InfiniBand is a high-performance switched network. Its topology may change due to devices being turned on/off, hot expansion, link remapping, and component failures. The InfiniBand specification defines a management infrastructure which is responsible for detecting and assimilating any change in the network. When a change occurs, management entities must update switch forwarding tables, in order to maintain the connectivity among end nodes. This implies the acquisition of the current topology and the computation of a new set of routes accordingly. It is desirable that the execution of this process does not affect the performance of the upper-level applications that are using the network. In previous works, we have proposed enhanced implementations for the main tasks involved in the assimilation of a change. Now, we present a detailed performance evaluation of a management mechanism which incorporates all our proposals View full abstract»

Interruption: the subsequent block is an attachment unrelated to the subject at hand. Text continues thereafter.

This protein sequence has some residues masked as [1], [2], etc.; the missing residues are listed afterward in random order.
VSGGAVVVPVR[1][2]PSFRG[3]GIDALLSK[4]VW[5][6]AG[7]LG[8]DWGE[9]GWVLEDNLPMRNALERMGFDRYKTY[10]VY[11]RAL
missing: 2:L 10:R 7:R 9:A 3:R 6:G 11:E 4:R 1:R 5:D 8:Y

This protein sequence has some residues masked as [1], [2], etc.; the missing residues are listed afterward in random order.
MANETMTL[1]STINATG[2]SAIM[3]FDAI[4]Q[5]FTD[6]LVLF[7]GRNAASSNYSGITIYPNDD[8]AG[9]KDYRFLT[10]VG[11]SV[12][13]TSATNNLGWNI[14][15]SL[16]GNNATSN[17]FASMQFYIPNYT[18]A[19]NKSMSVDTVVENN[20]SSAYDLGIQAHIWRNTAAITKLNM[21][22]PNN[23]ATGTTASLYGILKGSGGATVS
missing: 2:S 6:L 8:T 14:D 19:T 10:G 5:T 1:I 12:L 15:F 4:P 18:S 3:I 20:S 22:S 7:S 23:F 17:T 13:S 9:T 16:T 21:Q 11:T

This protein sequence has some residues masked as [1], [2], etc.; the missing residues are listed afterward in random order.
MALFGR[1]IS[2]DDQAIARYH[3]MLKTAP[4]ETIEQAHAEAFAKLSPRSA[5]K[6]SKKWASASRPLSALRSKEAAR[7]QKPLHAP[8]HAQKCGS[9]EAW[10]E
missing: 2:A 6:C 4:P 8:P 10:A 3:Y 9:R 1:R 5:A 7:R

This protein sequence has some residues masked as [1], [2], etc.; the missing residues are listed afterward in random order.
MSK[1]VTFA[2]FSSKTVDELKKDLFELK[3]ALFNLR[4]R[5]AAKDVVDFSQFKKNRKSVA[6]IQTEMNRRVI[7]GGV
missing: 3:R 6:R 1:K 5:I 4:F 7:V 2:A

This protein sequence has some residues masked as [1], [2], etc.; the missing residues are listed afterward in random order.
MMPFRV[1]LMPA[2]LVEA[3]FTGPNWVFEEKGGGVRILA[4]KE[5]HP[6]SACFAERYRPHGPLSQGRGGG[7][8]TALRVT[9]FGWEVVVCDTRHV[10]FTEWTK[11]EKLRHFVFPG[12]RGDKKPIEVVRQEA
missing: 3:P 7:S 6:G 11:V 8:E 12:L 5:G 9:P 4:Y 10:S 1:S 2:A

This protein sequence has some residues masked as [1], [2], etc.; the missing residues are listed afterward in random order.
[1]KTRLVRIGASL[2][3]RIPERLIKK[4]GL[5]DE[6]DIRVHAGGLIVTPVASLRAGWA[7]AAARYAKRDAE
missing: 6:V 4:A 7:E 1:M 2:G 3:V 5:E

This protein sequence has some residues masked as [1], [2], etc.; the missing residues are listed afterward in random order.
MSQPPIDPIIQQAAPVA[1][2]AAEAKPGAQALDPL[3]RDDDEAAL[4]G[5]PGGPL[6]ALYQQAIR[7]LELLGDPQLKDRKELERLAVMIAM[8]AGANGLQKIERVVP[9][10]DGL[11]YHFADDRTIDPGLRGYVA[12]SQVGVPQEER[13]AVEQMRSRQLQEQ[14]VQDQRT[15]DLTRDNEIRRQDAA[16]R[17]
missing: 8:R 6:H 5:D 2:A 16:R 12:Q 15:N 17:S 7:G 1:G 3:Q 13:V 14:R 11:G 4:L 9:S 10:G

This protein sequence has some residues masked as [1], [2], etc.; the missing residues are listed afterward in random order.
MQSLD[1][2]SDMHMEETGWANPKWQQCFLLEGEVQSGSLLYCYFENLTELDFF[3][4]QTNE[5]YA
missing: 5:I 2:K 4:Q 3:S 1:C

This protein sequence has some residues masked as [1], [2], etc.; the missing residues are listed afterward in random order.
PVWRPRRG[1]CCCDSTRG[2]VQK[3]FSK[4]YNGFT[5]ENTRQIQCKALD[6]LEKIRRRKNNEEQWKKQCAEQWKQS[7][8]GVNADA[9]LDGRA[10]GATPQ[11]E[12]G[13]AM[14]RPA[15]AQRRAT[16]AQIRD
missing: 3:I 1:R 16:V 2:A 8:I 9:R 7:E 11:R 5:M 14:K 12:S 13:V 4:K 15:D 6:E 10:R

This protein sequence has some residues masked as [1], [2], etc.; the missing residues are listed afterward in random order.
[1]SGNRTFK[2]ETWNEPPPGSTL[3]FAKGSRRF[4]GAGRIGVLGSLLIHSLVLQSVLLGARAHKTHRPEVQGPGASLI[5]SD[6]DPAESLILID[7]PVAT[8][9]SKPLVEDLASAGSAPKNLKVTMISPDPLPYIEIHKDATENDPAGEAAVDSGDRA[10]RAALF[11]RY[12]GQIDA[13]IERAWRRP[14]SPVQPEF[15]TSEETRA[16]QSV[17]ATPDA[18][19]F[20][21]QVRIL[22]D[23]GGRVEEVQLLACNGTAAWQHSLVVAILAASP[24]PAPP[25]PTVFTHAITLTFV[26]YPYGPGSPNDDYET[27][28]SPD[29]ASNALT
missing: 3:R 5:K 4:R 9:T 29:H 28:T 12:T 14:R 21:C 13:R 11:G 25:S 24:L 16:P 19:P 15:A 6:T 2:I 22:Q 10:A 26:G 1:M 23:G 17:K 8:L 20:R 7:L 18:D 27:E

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  • Localized Operations for Distributed Minimum Energy Multicast Algorithm in Mobile Ad Hoc Networks

    Page(s): 186 - 198
    Save to Project icon | Request Permissions | Click to expandQuick Abstract | PDF file iconPDF (2261 KB) |  | HTML iconHTML  

    To explore the advantages of power saving offered by the wireless multicast advantage property, we consider the case of source-initiated multicast traffic. Current research activity for the minimum energy multicast (MEM) problem has been focused on devising efficient centralized greedy algorithms for static ad hoc networks. In this paper, we consider mobile ad hoc networks (MANETs) that use omnidirectional antennas and have limited energy resources. We propose the design and initial evaluation of the distributed minimum energy multicast (DMEM) algorithm for MANETs that attempts to reduce as much as possible the total RF energy required by the multicast communication. Several localized operations are presented for the DMEM algorithm, in which each node requires only the knowledge of and distances to all neighboring tree nodes. Through extensive simulation studies, we show that these operations are very efficient both in terms of energy saving and operation overhead View full abstract»